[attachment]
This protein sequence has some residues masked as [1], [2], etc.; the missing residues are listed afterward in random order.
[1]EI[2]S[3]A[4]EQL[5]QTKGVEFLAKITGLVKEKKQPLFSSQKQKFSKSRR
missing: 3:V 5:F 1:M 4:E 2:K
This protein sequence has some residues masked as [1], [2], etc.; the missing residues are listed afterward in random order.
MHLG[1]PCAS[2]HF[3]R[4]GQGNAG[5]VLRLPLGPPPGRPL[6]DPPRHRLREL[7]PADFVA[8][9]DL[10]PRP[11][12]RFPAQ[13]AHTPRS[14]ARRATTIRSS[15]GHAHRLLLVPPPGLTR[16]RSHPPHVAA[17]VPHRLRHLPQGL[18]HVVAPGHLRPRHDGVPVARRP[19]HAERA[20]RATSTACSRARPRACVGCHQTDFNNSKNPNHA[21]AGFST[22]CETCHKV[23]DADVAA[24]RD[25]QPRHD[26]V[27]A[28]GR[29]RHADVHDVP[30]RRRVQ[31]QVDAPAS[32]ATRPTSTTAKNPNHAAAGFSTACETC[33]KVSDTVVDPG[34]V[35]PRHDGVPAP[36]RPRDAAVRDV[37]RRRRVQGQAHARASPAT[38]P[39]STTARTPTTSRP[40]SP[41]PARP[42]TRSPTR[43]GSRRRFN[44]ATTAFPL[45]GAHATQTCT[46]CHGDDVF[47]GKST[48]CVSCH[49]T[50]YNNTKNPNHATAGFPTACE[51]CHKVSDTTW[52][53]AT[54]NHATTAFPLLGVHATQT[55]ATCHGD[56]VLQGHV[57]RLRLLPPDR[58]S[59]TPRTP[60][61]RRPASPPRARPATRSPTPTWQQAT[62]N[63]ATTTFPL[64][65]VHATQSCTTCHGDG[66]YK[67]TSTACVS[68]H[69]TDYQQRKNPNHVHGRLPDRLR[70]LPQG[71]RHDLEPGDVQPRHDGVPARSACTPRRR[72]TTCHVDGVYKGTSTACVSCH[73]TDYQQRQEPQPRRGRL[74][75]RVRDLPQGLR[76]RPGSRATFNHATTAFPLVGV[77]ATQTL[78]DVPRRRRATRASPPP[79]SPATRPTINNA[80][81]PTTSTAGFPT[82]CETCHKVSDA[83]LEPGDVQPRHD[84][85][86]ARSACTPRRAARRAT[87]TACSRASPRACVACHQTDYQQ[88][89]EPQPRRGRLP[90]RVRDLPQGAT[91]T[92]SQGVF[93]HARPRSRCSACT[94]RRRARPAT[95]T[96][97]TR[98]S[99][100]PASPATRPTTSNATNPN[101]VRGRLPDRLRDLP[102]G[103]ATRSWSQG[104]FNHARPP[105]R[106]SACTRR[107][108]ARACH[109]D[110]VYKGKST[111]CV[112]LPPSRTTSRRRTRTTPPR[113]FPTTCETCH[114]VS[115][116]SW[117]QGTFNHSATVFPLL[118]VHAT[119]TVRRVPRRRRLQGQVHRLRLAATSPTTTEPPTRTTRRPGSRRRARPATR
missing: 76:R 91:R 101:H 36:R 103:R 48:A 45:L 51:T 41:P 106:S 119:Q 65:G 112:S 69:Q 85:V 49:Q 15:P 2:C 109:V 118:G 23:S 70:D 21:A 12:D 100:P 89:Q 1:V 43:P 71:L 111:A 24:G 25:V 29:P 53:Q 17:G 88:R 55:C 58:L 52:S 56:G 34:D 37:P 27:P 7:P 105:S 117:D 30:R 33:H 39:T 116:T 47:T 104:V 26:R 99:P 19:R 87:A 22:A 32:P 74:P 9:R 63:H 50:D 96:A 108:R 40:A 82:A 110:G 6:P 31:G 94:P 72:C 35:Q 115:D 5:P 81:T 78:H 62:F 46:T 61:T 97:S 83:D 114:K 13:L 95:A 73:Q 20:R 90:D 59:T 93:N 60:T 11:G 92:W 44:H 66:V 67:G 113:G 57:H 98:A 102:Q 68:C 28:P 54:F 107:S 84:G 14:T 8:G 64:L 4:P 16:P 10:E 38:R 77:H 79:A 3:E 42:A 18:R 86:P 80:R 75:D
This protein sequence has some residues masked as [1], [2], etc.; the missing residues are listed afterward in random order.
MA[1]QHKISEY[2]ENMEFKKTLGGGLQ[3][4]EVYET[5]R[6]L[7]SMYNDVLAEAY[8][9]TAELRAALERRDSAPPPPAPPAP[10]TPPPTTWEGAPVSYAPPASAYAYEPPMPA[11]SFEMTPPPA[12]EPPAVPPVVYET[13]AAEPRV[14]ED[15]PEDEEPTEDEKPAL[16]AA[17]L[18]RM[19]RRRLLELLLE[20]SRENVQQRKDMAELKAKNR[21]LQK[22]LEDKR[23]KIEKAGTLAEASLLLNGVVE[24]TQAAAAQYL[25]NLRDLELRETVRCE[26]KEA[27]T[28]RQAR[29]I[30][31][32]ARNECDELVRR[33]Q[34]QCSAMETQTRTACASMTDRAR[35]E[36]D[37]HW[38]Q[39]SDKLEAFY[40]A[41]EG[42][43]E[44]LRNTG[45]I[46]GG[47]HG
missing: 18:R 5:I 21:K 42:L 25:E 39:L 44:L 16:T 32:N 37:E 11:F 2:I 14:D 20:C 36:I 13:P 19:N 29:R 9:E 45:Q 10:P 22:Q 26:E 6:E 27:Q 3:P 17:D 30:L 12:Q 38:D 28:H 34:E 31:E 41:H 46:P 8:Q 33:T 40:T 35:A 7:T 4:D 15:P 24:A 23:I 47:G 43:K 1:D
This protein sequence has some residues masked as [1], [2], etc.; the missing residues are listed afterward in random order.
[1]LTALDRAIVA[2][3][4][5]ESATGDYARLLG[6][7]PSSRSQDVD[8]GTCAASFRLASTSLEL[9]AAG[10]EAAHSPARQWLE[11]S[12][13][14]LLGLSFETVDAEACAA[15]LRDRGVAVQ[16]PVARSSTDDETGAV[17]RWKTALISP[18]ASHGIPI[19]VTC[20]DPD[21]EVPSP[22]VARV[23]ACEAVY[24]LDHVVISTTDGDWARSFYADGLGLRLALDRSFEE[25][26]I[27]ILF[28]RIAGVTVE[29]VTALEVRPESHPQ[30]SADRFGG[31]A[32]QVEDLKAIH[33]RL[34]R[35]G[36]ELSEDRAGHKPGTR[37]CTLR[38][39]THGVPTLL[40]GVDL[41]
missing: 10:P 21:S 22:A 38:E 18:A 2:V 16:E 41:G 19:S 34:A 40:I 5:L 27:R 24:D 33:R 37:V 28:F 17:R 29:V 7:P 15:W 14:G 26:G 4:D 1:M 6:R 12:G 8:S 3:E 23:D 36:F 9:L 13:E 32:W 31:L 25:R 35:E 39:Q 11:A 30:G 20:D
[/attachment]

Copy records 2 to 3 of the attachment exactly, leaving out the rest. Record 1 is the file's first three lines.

This protein sequence has some residues masked as [1], [2], etc.; the missing residues are listed afterward in random order.
MHLG[1]PCAS[2]HF[3]R[4]GQGNAG[5]VLRLPLGPPPGRPL[6]DPPRHRLREL[7]PADFVA[8][9]DL[10]PRP[11][12]RFPAQ[13]AHTPRS[14]ARRATTIRSS[15]GHAHRLLLVPPPGLTR[16]RSHPPHVAA[17]VPHRLRHLPQGL[18]HVVAPGHLRPRHDGVPVARRP[19]HAERA[20]RATSTACSRARPRACVGCHQTDFNNSKNPNHA[21]AGFST[22]CETCHKV[23]DADVAA[24]RD[25]QPRHD[26]V[27]A[28]GR[29]RHADVHDVP[30]RRRVQ[31]QVDAPAS[32]ATRPTSTTAKNPNHAAAGFSTACETC[33]KVSDTVVDPG[34]V[35]PRHDGVPAP[36]RPRDAAVRDV[37]RRRRVQGQAHARASPAT[38]P[39]STTARTPTTSRP[40]SP[41]PARP[42]TRSPTR[43]GSRRRFN[44]ATTAFPL[45]GAHATQTCT[46]CHGDDVF[47]GKST[48]CVSCH[49]T[50]YNNTKNPNHATAGFPTACE[51]CHKVSDTTW[52][53]AT[54]NHATTAFPLLGVHATQT[55]ATCHGD[56]VLQGHV[57]RLRLLPPDR[58]S[59]TPRTP[60][61]RRPASPPRARPATRSPTPTWQQAT[62]N[63]ATTTFPL[64][65]VHATQSCTTCHGDG[66]YK[67]TSTACVS[68]H[69]TDYQQRKNPNHVHGRLPDRLR[70]LPQG[71]RHDLEPGDVQPRHDGVPARSACTPRRR[72]TTCHVDGVYKGTSTACVSCH[73]TDYQQRQEPQPRRGRL[74][75]RVRDLPQGLR[76]RPGSRATFNHATTAFPLVGV[77]ATQTL[78]DVPRRRRATRASPPP[79]SPATRPTINNA[80][81]PTTSTAGFPT[82]CETCHKVSDA[83]LEPGDVQPRHD[84][85][86]ARSACTPRRAARRAT[87]TACSRASPRACVACHQTDYQQ[88][89]EPQPRRGRLP[90]RVRDLPQGAT[91]T[92]SQGVF[93]HARPRSRCSACT[94]RRRARPAT[95]T[96][97]TR[98]S[99][100]PASPATRPTTSNATNPN[101]VRGRLPDRLRDLP[102]G[103]ATRSWSQG[104]FNHARPP[105]R[106]SACTRR[107][108]ARACH[109]D[110]VYKGKST[111]CV[112]LPPSRTTSRRRTRTTPPR[113]FPTTCETCH[114]VS[115][116]SW[117]QGTFNHSATVFPLL[118]VHAT[119]TVRRVPRRRRLQGQVHRLRLAATSPTTTEPPTRTTRRPGSRRRARPATR
missing: 76:R 91:R 101:H 36:R 103:R 48:A 45:L 51:T 41:P 106:S 119:Q 65:G 112:S 69:Q 85:V 49:Q 15:P 2:C 109:V 118:G 23:S 70:D 21:A 12:D 100:P 89:Q 1:V 43:P 71:L 111:A 24:G 25:V 29:P 53:Q 17:G 88:R 55:C 58:L 52:S 56:G 34:D 37:P 27:P 7:P 105:S 117:D 30:R 33:H 39:T 116:T 47:T 104:V 26:R 99:P 19:R 87:A 22:A 32:P 74:P 9:R 63:H 50:D 96:A 108:R 40:A 82:A 110:G 6:P 31:G 94:P 72:C 35:Q 115:D 5:P 81:T 78:H 62:F 46:T 61:T 97:S 83:D 114:K 13:L 95:A 73:Q 20:R 90:D 59:T 93:N 60:T 11:G 92:W 44:H 66:V 67:G 113:G 57:H 98:A 102:Q 68:C 28:P 54:F 107:S 84:G 14:T 8:G 64:L 4:P 16:P 10:E 38:R 77:H 79:A 3:E 42:A 18:R 86:P 80:R 75:D
This protein sequence has some residues masked as [1], [2], etc.; the missing residues are listed afterward in random order.
MA[1]QHKISEY[2]ENMEFKKTLGGGLQ[3][4]EVYET[5]R[6]L[7]SMYNDVLAEAY[8][9]TAELRAALERRDSAPPPPAPPAP[10]TPPPTTWEGAPVSYAPPASAYAYEPPMPA[11]SFEMTPPPA[12]EPPAVPPVVYET[13]AAEPRV[14]ED[15]PEDEEPTEDEKPAL[16]AA[17]L[18]RM[19]RRRLLELLLE[20]SRENVQQRKDMAELKAKNR[21]LQK[22]LEDKR[23]KIEKAGTLAEASLLLNGVVE[24]TQAAAAQYL[25]NLRDLELRETVRCE[26]KEA[27]T[28]RQAR[29]I[30][31][32]ARNECDELVRR[33]Q[34]QCSAMETQTRTACASMTDRAR[35]E[36]D[37]HW[38]Q[39]SDKLEAFY[40]A[41]EG[42][43]E[44]LRNTG[45]I[46]GG[47]HG
missing: 18:R 5:I 21:K 42:L 25:E 39:L 44:L 16:T 32:N 37:E 11:F 2:I 14:D 20:C 36:I 13:P 19:N 29:R 9:E 45:Q 10:P 22:Q 26:E 6:E 27:Q 3:P 17:D 30:L 12:Q 38:D 28:H 34:E 31:E 41:H 46:P 8:Q 33:T 40:T 35:A 7:T 4:D 15:P 24:A 23:I 47:G 43:K 1:D